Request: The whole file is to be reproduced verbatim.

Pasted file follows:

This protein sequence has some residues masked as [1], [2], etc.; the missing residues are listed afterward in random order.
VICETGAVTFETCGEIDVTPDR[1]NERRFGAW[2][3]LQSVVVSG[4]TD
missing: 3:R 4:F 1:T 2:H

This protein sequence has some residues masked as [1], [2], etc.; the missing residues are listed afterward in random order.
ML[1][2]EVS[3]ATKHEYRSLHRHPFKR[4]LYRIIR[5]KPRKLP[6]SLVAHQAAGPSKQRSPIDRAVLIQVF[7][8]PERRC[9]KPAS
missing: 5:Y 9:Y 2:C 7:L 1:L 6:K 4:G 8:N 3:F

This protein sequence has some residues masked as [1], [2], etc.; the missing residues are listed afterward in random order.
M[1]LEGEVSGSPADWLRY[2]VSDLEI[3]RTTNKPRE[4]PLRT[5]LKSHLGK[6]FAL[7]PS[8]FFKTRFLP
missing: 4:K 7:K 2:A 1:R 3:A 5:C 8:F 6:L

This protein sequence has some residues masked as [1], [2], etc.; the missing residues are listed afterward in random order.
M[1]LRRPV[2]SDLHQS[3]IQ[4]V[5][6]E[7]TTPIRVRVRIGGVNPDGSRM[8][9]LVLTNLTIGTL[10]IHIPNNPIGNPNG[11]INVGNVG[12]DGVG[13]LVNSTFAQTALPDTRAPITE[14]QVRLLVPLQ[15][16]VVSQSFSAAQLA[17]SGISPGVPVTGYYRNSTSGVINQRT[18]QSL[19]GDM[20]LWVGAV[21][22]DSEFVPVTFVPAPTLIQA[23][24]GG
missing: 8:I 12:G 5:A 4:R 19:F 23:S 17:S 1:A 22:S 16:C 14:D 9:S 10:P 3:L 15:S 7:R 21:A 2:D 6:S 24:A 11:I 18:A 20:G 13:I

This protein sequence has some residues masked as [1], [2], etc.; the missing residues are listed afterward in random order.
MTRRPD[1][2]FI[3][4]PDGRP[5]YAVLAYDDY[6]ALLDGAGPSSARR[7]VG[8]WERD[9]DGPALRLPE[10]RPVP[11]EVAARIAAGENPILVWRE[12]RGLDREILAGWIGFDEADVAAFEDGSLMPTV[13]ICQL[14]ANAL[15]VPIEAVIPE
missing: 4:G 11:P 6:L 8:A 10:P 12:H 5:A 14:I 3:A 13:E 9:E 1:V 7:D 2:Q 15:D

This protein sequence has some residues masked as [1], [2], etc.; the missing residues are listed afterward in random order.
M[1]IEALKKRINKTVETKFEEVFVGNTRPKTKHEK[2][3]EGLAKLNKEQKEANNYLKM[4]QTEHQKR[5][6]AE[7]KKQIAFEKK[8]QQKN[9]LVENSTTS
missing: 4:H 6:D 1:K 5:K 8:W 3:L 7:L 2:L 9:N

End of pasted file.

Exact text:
This protein sequence has some residues masked as [1], [2], etc.; the missing residues are listed afterward in random order.
VICETGAVTFETCGEIDVTPDR[1]NERRFGAW[2][3]LQSVVVSG[4]TD
missing: 3:R 4:F 1:T 2:H

This protein sequence has some residues masked as [1], [2], etc.; the missing residues are listed afterward in random order.
ML[1][2]EVS[3]ATKHEYRSLHRHPFKR[4]LYRIIR[5]KPRKLP[6]SLVAHQAAGPSKQRSPIDRAVLIQVF[7][8]PERRC[9]KPAS
missing: 5:Y 9:Y 2:C 7:L 1:L 6:K 4:G 8:N 3:F

This protein sequence has some residues masked as [1], [2], etc.; the missing residues are listed afterward in random order.
M[1]LEGEVSGSPADWLRY[2]VSDLEI[3]RTTNKPRE[4]PLRT[5]LKSHLGK[6]FAL[7]PS[8]FFKTRFLP
missing: 4:K 7:K 2:A 1:R 3:A 5:C 8:F 6:L

This protein sequence has some residues masked as [1], [2], etc.; the missing residues are listed afterward in random order.
M[1]LRRPV[2]SDLHQS[3]IQ[4]V[5][6]E[7]TTPIRVRVRIGGVNPDGSRM[8][9]LVLTNLTIGTL[10]IHIPNNPIGNPNG[11]INVGNVG[12]DGVG[13]LVNSTFAQTALPDTRAPITE[14]QVRLLVPLQ[15][16]VVSQSFSAAQLA[17]SGISPGVPVTGYYRNSTSGVINQRT[18]QSL[19]GDM[20]LWVGAV[21][22]DSEFVPVTFVPAPTLIQA[23][24]GG
missing: 8:I 12:G 5:A 4:R 19:F 23:S 17:S 1:A 22:S 16:C 14:D 9:S 10:P 3:L 15:S 7:R 21:A 2:D 6:S 24:A 11:I 18:A 20:G 13:I

This protein sequence has some residues masked as [1], [2], etc.; the missing residues are listed afterward in random order.
MTRRPD[1][2]FI[3][4]PDGRP[5]YAVLAYDDY[6]ALLDGAGPSSARR[7]VG[8]WERD[9]DGPALRLPE[10]RPVP[11]EVAARIAAGENPILVWRE[12]RGLDREILAGWIGFDEADVAAFEDGSLMPTV[13]ICQL[14]ANAL[15]VPIEAVIPE
missing: 4:G 11:P 6:L 8:A 10:P 12:H 5:A 14:I 3:A 13:E 9:E 1:V 7:D 2:Q 15:D

This protein sequence has some residues masked as [1], [2], etc.; the missing residues are listed afterward in random order.
M[1]IEALKKRINKTVETKFEEVFVGNTRPKTKHEK[2][3]EGLAKLNKEQKEANNYLKM[4]QTEHQKR[5][6]AE[7]KKQIAFEKK[8]QQKN[9]LVENSTTS
missing: 4:H 6:D 1:K 5:K 8:W 3:L 7:L 2:L 9:N